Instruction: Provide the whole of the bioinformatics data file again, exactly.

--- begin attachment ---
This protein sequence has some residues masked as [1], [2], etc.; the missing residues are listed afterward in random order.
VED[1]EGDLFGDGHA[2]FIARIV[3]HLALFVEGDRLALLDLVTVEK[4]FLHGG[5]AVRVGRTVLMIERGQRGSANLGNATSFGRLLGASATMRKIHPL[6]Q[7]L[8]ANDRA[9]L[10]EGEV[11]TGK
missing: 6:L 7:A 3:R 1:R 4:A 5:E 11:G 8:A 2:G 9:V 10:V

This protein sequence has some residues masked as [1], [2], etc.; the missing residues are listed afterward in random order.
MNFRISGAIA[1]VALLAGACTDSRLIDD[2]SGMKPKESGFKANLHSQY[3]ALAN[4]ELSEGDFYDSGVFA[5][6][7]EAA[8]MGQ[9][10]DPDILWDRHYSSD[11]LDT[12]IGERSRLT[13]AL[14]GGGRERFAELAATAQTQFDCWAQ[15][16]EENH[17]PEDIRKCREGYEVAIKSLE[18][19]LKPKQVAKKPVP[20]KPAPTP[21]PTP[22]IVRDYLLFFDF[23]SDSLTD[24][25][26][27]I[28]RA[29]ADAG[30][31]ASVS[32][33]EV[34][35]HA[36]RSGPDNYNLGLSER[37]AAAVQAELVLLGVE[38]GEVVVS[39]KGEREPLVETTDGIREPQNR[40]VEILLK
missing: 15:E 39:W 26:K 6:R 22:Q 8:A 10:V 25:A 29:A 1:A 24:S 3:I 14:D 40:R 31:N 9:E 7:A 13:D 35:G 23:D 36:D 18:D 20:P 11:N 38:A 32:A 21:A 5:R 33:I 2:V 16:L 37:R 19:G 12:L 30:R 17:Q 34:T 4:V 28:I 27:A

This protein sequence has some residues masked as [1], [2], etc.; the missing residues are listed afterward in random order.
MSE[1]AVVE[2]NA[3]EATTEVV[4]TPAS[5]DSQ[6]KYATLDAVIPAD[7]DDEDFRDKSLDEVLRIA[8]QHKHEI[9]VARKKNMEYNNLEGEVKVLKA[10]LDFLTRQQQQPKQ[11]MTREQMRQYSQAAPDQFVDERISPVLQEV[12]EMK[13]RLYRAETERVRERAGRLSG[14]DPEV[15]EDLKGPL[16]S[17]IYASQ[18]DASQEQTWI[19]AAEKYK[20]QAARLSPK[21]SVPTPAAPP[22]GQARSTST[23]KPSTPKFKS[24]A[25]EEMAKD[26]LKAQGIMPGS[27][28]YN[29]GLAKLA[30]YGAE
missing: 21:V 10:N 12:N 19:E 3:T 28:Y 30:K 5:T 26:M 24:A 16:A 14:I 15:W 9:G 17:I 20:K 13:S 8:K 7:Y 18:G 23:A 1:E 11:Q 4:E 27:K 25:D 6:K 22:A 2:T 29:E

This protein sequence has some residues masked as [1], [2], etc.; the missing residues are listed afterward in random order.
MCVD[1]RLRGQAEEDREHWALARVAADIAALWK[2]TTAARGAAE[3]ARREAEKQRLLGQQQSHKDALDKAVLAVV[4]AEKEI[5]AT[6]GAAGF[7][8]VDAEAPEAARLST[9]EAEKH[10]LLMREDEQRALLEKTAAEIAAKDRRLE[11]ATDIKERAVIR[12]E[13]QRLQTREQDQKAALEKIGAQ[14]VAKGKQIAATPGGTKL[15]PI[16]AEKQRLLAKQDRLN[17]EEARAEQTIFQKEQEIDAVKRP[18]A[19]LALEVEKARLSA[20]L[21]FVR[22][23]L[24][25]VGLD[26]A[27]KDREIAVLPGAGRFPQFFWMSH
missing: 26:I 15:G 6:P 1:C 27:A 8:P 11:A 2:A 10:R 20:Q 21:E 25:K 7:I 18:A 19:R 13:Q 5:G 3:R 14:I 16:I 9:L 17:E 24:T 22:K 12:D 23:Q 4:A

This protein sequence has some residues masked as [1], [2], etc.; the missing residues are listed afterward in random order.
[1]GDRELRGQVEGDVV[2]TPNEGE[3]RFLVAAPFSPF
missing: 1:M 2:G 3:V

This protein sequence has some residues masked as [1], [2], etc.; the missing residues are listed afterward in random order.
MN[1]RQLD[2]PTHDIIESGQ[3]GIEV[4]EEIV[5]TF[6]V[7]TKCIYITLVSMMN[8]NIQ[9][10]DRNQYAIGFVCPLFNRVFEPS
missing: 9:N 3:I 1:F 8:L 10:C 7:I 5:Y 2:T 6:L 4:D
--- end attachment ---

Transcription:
This protein sequence has some residues masked as [1], [2], etc.; the missing residues are listed afterward in random order.
VED[1]EGDLFGDGHA[2]FIARIV[3]HLALFVEGDRLALLDLVTVEK[4]FLHGG[5]AVRVGRTVLMIERGQRGSANLGNATSFGRLLGASATMRKIHPL[6]Q[7]L[8]ANDRA[9]L[10]EGEV[11]TGK
missing: 6:L 7:A 3:R 1:R 4:A 5:E 11:G 8:A 2:G 9:V 10:V

This protein sequence has some residues masked as [1], [2], etc.; the missing residues are listed afterward in random order.
MNFRISGAIA[1]VALLAGACTDSRLIDD[2]SGMKPKESGFKANLHSQY[3]ALAN[4]ELSEGDFYDSGVFA[5][6][7]EAA[8]MGQ[9][10]DPDILWDRHYSSD[11]LDT[12]IGERSRLT[13]AL[14]GGGRERFAELAATAQTQFDCWAQ[15][16]EENH[17]PEDIRKCREGYEVAIKSLE[18][19]LKPKQVAKKPVP[20]KPAPTP[21]PTP[22]IVRDYLLFFDF[23]SDSLTD[24][25][26][27]I[28]RA[29]ADAG[30][31]ASVS[32][33]EV[34][35]HA[36]RSGPDNYNLGLSER[37]AAAVQAELVLLGVE[38]GEVVVS[39]KGEREPLVETTDGIREPQNR[40]VEILLK
missing: 15:E 39:W 26:K 6:R 22:Q 8:A 10:V 25:A 29:A 1:A 24:S 3:I 14:D 40:R 31:N 9:E 7:A 13:D 35:G 23:D 36:D 18:D 20:P 11:N 38:A 32:A 21:A 5:R 33:I 2:V 16:L 37:R 19:G 12:L 30:R 17:Q 34:T 4:V 28:I 27:A

This protein sequence has some residues masked as [1], [2], etc.; the missing residues are listed afterward in random order.
MSE[1]AVVE[2]NA[3]EATTEVV[4]TPAS[5]DSQ[6]KYATLDAVIPAD[7]DDEDFRDKSLDEVLRIA[8]QHKHEI[9]VARKKNMEYNNLEGEVKVLKA[10]LDFLTRQQQQPKQ[11]MTREQMRQYSQAAPDQFVDERISPVLQEV[12]EMK[13]RLYRAETERVRERAGRLSG[14]DPEV[15]EDLKGPL[16]S[17]IYASQ[18]DASQEQTWI[19]AAEKYK[20]QAARLSPK[21]SVPTPAAPP[22]GQARSTST[23]KPSTPKFKS[24]A[25]EEMAKD[26]LKAQGIMPGS[27][28]YN[29]GLAKLA[30]YGAE
missing: 21:V 10:N 12:N 19:E 3:T 28:Y 30:K 5:T 26:M 24:A 16:A 14:I 15:W 9:G 17:I 20:K 13:S 8:K 7:Y 18:G 23:A 1:E 11:Q 4:E 27:K 25:D 6:K 22:A 2:T 29:E

This protein sequence has some residues masked as [1], [2], etc.; the missing residues are listed afterward in random order.
MCVD[1]RLRGQAEEDREHWALARVAADIAALWK[2]TTAARGAAE[3]ARREAEKQRLLGQQQSHKDALDKAVLAVV[4]AEKEI[5]AT[6]GAAGF[7][8]VDAEAPEAARLST[9]EAEKH[10]LLMREDEQRALLEKTAAEIAAKDRRLE[11]ATDIKERAVIR[12]E[13]QRLQTREQDQKAALEKIGAQ[14]VAKGKQIAATPGGTKL[15]PI[16]AEKQRLLAKQDRLN[17]EEARAEQTIFQKEQEIDAVKRP[18]A[19]LALEVEKARLSA[20]L[21]FVR[22][23]L[24][25]VGLD[26]A[27]KDREIAVLPGAGRFPQFFWMSH
missing: 26:I 15:G 6:P 1:C 27:A 8:P 11:A 2:A 10:R 20:Q 21:E 25:K 7:I 18:A 19:R 13:Q 5:G 3:R 14:I 16:I 9:L 17:E 24:T 22:K 12:D 23:Q 4:A

This protein sequence has some residues masked as [1], [2], etc.; the missing residues are listed afterward in random order.
[1]GDRELRGQVEGDVV[2]TPNEGE[3]RFLVAAPFSPF
missing: 1:M 2:G 3:V

This protein sequence has some residues masked as [1], [2], etc.; the missing residues are listed afterward in random order.
MN[1]RQLD[2]PTHDIIESGQ[3]GIEV[4]EEIV[5]TF[6]V[7]TKCIYITLVSMMN[8]NIQ[9][10]DRNQYAIGFVCPLFNRVFEPS
missing: 9:N 3:I 1:F 8:L 10:C 7:I 5:Y 2:T 6:L 4:D